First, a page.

Skip to content
Switch branches/tags


Failed to load latest commit information.
Latest commit message
Commit time

Earth Microbiome Project

The Earth Microbiome Project (EMP) is a systematic attempt to characterize global microbial taxonomic and functional diversity for the benefit of the planet and humankind. Most of the data generated to this point are from 16S rRNA amplicon sequencing - the majority of these data are described, published (article), and are referred to as EMP 16S Release 1. The project also includes additional 16S data, as well as data from 18S and ITS amplicon sequencing, shotgun metagenomic sequencing, and metabolomic profiling - referred to as the EMP Multi-omics. For more information about the EMP -- people, publications, news, protocols and standards, and more -- please see the EMP website.

This GitHub repository describes the EMP catalogue -- how it is generated and how to use it. The EMP dataset is generated from samples that individual researchers have compiled and contributed to the EMP. Samples from each group of researchers represent individual EMP studies. In addition to analyses by contributing researchers on individual studies, we perform cross-study meta-analyses. EMP 16S Release 1, a meta-analysis of the first 97 16S rRNA amplicon studies, has been published (article, preprint), and the code and methods used for that manuscript are provided here. EMP 16S Release 2, currently unpublished, includes additional 16S rRNA amplicon data. We are currently finalizing the EMP500 - a mult-omics meta-analysis of 50 studies including >500 samples each processed for 16S, 18S, ITS amplicon sequencing, shotgun metagenomic sequencing, and metabolic profiling. Methods and standard operating procedures (SOPs) for additional amplicon sequencing, shotgun sequencing, and metabolomics related to EMP 16S release 2 and the EMP500 are provided here as well.

Organization of this repository

This repository contains the directories listed below. Each directory will have contents related to EMP 16S Release 1 and EMP Multi-omics (EMP500).

  • methods Methods used in EMP analyses. Includes sample processing for extraction and sequencing, and computational methods for performing analyses and generating figures for meta-analyses of the EMP dataset.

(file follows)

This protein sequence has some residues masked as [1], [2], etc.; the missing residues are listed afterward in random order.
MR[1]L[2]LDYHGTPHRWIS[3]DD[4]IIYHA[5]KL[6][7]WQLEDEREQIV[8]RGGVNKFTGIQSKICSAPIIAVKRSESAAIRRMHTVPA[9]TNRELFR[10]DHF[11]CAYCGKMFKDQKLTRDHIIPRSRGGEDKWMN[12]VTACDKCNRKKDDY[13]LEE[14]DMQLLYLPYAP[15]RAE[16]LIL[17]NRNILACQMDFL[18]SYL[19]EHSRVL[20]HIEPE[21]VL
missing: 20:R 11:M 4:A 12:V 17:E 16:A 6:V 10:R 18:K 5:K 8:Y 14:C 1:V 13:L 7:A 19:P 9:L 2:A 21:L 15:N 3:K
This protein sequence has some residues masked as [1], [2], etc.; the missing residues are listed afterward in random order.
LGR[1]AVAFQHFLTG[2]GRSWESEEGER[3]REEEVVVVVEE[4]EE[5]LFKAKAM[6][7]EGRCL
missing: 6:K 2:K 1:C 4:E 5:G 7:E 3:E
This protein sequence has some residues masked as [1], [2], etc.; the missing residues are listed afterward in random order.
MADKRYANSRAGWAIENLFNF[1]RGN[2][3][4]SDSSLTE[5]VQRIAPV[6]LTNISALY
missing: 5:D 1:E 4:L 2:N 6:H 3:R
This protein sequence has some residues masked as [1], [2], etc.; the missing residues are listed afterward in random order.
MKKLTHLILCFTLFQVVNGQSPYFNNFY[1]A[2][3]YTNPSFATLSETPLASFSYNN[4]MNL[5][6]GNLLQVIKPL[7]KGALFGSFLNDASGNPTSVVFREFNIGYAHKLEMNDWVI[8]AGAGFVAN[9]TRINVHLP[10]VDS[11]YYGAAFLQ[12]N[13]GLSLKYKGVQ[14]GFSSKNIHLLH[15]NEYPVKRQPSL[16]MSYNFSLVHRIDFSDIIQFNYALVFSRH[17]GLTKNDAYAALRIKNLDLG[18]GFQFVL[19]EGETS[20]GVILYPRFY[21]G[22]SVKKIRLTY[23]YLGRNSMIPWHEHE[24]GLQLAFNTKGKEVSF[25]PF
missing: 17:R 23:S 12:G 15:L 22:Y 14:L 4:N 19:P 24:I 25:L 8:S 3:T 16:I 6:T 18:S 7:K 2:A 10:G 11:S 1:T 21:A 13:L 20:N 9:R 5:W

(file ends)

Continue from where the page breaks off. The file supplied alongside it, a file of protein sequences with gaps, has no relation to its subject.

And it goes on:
• protocols Laboratory protocols and SOPs for sample and metadata collection, sample tracking, amplicon sequencing, shotgun sequencing, and metabolomics.
  • code IPython notebooks and scripts (Python, Java, R, Bash) developed for meta-analysis of EMP data; this code is used in methods.
  • data Data files resulting from or used in processing and analysis.
  • papers Preprints of major meta-analyses of the EMP dataset and links to papers about individual studies.
  • presentations Links to slide decks from presentations on the EMP.
  • legacy Early code, results, and website documents from the initial phase of the EMP (2010-2013).

Getting involved

There are several ways to get involved with the EMP:

  • Use the EMP catalogue in your own research. Download the whole catalogue or just a few studies, merge and analyze them with your own data, or query the catalogue. Please skip to the next section for detailed instructions.
  • Join the analysis team. If you are interested in getting involved with EMP meta-analyses, you can begin by reviewing the open issues on this GitHub page. You can add comments to an existing issue to propose your ideas, or create a new issue entirely. Note that the initial meta-analysis of the EMP has been published. You can view the existing code and methods (instructions) for generating figures for the meta-analysis.
  • Contribute samples. We are not currently soliciting samples for the EMP. If you have an idea for samples you might like to submit in the future, you may email Dr. Justin Shaffer.

Using the EMP catalogue

The EMP catalogue is a diverse and standardized set of thousands of microbiomes for use by the public. Here are some of the ways you can use this resource: